Summary: Some things we need to remember about sorrow.

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Luke 7:11-17

The Widow of Nain

Woodlawn Baptist Church

November 5, 2006


Read Luke 7:11-17. There are many great and inspiring texts in the Scriptures – passages that take us to lofty heights and leave us there on the mountaintop for a while, allowing us to gaze on the majesty and glory of God, giving us a moment to draw in deep breaths of His freshness as we see His wonders. Jesus calms the raging sea; He walks on water, feeds five thousand. Moses parts the Red Sea, God speaks a world into existence, and Daniel is saved from the mouths of hungry lions. At first glance, this is not one of those texts. In fact, this text is one of sorrow and misery: recounting for us the pitiful state of a woman who, having first lost her husband has now lost her only son and is left alone in this world.

The story of the centurion that we studied last week is an inspiring text. The man has great faith. He appeals to Jesus to heal his servant. Jesus speaks the word from a distance and the man is healed. The centurion’s faith amazes Jesus so that He wonders why His own people don’t have that kind of faith. We are challenged to be a people of faith too. But as much as that passage moves us, most of us probably more readily identify with this woman.

Some of you know the deep pain of having had to bury a son or a daughter, whether a child or an adult. It never seems natural. You know what it is like to be alone in the world after burying a husband or a wife. Beyond that is the pain of living in a world where we find ourselves at a loss – a loss of hope, of the will to go on, of the ability to even care any more. Life beats us down. The drudgery of life takes its toll on our marriages, our jobs and on our financial security. Health concerns, the rising costs of getting along and sometimes just wishing you had a few days to stop and catch your breath can all leave us feeling empty, isolated and numb. We begin to wonder whether Jesus hears our prayers or notices our tears. At that point we need more than a few platitudes that encourage us to have a new attitude or to cheer up. It is in those moments when we are in deep need of an encounter with Jesus Christ – the only real source of hope and help for a hurting people.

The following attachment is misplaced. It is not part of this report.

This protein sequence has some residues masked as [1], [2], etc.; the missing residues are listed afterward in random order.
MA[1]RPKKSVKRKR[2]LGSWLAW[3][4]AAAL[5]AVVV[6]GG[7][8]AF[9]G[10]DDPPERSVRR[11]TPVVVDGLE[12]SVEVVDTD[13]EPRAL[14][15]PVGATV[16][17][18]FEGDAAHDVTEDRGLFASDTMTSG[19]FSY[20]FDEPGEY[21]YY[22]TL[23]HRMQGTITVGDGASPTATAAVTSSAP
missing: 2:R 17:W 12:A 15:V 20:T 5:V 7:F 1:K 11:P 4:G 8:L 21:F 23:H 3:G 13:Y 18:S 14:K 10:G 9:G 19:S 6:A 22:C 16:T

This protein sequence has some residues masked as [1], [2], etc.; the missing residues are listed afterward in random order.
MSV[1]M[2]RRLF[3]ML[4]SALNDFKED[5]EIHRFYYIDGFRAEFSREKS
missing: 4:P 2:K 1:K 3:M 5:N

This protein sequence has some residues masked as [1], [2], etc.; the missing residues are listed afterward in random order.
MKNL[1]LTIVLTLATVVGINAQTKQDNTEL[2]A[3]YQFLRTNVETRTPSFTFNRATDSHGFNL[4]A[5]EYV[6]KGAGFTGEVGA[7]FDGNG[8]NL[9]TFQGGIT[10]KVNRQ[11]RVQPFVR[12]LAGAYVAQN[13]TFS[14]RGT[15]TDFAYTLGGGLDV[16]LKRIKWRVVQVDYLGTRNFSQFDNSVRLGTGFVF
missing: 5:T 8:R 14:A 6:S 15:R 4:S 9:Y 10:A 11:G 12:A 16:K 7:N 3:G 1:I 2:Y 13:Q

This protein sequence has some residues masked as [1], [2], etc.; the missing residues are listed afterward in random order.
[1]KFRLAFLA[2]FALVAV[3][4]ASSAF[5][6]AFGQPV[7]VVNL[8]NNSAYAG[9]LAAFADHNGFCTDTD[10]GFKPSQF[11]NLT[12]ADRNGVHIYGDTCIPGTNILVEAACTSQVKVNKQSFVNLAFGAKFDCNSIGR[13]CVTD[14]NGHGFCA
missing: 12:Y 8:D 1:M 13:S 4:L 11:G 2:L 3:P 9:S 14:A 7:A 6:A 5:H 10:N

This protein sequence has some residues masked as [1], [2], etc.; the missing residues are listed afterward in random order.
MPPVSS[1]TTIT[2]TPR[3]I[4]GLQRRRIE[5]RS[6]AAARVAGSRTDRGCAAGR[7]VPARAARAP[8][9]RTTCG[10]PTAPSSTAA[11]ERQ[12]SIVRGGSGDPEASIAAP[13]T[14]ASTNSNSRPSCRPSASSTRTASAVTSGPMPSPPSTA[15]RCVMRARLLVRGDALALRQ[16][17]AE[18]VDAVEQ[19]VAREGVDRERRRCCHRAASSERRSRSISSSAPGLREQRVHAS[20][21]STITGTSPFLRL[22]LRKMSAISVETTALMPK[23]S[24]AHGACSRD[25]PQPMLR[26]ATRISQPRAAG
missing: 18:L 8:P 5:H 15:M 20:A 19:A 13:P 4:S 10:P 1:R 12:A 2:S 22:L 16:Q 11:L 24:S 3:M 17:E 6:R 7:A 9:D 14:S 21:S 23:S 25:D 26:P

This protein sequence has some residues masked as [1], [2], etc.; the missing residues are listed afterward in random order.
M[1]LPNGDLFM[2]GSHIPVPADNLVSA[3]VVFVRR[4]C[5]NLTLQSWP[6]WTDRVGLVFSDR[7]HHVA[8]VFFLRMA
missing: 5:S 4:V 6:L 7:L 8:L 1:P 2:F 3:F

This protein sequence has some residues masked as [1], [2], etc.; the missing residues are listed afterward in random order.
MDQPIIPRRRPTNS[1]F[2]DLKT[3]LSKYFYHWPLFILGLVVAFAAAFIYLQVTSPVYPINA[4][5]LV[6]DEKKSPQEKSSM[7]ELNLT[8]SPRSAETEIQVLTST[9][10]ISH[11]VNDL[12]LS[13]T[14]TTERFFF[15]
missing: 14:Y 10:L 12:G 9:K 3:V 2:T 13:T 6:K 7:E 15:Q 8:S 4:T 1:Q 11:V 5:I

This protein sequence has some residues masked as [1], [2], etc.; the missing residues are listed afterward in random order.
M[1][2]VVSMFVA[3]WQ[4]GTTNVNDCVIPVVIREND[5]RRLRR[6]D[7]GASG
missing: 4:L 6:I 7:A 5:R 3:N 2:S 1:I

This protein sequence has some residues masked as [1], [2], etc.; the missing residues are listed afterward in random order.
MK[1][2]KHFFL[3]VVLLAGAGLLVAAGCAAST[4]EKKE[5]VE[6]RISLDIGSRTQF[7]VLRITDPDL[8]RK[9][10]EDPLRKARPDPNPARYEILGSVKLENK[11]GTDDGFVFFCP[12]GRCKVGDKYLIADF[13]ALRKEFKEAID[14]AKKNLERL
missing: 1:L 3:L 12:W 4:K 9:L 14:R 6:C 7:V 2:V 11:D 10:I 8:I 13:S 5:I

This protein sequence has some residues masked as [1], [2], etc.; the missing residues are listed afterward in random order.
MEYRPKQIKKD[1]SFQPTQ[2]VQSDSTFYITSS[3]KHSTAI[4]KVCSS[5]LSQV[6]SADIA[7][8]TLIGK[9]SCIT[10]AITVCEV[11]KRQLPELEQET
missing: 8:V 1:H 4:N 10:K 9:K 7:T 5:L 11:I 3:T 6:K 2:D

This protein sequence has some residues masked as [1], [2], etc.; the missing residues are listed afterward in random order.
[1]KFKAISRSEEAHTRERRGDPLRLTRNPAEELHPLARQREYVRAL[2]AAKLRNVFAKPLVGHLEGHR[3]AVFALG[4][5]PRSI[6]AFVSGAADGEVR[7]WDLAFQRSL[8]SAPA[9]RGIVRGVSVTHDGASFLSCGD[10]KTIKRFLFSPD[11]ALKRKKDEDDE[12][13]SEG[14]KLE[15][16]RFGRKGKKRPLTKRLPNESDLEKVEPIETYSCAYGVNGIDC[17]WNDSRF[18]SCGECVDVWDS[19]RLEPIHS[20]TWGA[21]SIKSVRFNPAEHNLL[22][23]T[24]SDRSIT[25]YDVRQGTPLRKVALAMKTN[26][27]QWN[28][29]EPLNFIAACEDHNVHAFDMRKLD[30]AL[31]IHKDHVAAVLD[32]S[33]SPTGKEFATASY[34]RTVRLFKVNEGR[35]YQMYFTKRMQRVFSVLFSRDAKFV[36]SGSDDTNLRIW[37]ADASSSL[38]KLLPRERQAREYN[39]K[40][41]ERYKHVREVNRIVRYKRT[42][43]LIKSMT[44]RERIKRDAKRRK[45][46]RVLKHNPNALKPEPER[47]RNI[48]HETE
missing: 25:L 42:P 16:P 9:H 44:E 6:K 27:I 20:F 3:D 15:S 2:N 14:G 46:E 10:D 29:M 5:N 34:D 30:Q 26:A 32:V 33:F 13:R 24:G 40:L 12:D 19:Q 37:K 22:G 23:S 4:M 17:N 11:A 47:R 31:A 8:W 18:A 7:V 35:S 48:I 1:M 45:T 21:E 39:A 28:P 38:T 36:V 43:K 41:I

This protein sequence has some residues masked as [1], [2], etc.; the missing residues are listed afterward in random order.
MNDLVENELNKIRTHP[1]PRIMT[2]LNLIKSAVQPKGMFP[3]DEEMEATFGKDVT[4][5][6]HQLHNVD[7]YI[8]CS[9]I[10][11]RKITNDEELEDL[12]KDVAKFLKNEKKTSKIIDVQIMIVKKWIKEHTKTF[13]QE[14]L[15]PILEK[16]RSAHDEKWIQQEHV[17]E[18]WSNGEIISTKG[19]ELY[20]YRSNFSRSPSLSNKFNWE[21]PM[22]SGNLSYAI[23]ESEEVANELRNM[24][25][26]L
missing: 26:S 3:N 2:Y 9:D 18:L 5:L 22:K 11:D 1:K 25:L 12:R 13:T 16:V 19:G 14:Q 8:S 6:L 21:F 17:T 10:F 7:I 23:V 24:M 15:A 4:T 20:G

As we look back through this passage of Scripture, I want to make two assertions that I believe can help each of us walk through the tough moments of life and end up like those people we see in verse 16, who were moved with fear as “they glorified God, recognizing that God has visited us.”

Sorrow Is Here To Stay

In Romans 6:23 Paul said that “the wages of sin is death.” In Romans 5:12 he said that “sin entered the world…and death through sin.” James wrote that when “sin is full-grown it brings forth death.” Don’t ever forget the reality of sin. Sin always – and I repeat, ALWAYS leads to sorrow. It may seem fun or satisfying for a moment, but the result is always the same.

In Luke 7 we become witnesses to a sad funeral procession. I’ve never been to one that wasn’t mournful or sorrowful, but here is an exceptionally sorrowful funeral. Verse 14 indicates that the son who died was a young man, meaning anything from twenty-five up to around thirty-five or even forty. He is the only son of a widow lady. What grief she must bear as she is left alone to fend for herself in a culture that would have viewed this loss as the judgment of God for something she had done. She doesn’t just bury a son with great sorrow – she will have to walk back to town with shame as well. But listen, God didn’t create the world this way. In the beginning it was all very good; sin changed it all.

In his commentary on the book of Luke, J.C. Ryle wrote,

“We must never forget this truth. The world around us is full of sorrow. Sickness and pain and poverty and trouble abound on every side. From one end of the world to the other families are sad and mourn. And where does all this come from? Sin is the foundation and root to which everything can be traced back. There would never have been any tears or illness or death or funerals on the earth if there had been no sin…let us lay blame at the right door. Let us lay the blame on sin…”

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